The phrases "if any", "if at all", "if ever", etc. are used to indicate the very minimum occurrence of something. In statements of likelihood or probability, they emphasize that even the bare minimum may be unlikely. However the emphasis only makes sense if it contrasts against the rest of the sentence, so the rest of the statement should deal with more than the bare minimum.
Your example sentences already mention the minimum: "any update" does so explicitly, while "unlikely to be updated" does so implicitly. As such, adding "if any" at the end doesn't really work, because the sentences already convey that meaning without it. Better sentences that include "if any/ever/at all" phrases would be:
The computer is unlikely to be updated much, if at all.
The computer is unlikely to be updated often, if ever.
The computer is unlikely to receive many updates, if any.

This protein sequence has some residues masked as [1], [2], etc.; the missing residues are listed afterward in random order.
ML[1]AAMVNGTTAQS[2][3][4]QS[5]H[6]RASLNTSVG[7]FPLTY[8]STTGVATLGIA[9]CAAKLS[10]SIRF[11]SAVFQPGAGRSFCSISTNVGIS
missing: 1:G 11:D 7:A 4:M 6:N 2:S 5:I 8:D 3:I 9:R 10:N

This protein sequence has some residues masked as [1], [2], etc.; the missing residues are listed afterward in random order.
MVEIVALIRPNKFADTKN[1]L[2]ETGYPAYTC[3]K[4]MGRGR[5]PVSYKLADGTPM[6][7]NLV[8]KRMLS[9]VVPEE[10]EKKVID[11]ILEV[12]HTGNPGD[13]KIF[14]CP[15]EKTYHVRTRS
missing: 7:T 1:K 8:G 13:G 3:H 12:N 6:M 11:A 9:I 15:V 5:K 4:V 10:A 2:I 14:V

In the first sentence, "if at all" is used to contrast with "much". Because this sentence concerns the frequency of an action, "if ever" could be used instead of "if at all", but "if any" would not make sense.
In the second sentence, "if ever" is used to contrast with "often". This sentence also concerns the frequency of an action, so "if at all" would also work, but "if any" would not work here either.
In the third sentence, "if any" is used to contrast with "many". Because this sentence concerns the number of occurrences of a thing, "if ever" and "if at all" would not make sense.
Think of these phrases as a way to say, "It is unlikely that something will happen even a single time, so it is very unlikely that it will happen multiple times.